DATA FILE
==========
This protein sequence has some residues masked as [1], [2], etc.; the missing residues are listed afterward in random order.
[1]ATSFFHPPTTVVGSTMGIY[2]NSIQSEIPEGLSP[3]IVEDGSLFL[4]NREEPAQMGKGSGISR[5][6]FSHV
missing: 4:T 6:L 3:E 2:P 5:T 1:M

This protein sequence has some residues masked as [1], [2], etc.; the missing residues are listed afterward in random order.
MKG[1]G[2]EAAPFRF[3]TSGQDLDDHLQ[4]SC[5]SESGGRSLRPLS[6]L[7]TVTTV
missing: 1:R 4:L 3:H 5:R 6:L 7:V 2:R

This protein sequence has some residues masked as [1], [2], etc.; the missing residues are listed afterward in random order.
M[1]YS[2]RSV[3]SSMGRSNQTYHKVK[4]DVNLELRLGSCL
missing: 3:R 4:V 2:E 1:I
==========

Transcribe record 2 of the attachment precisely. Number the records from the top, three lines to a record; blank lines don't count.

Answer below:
This protein sequence has some residues masked as [1], [2], etc.; the missing residues are listed afterward in random order.
MKG[1]G[2]EAAPFRF[3]TSGQDLDDHLQ[4]SC[5]SESGGRSLRPLS[6]L[7]TVTTV
missing: 1:R 4:L 3:H 5:R 6:L 7:V 2:R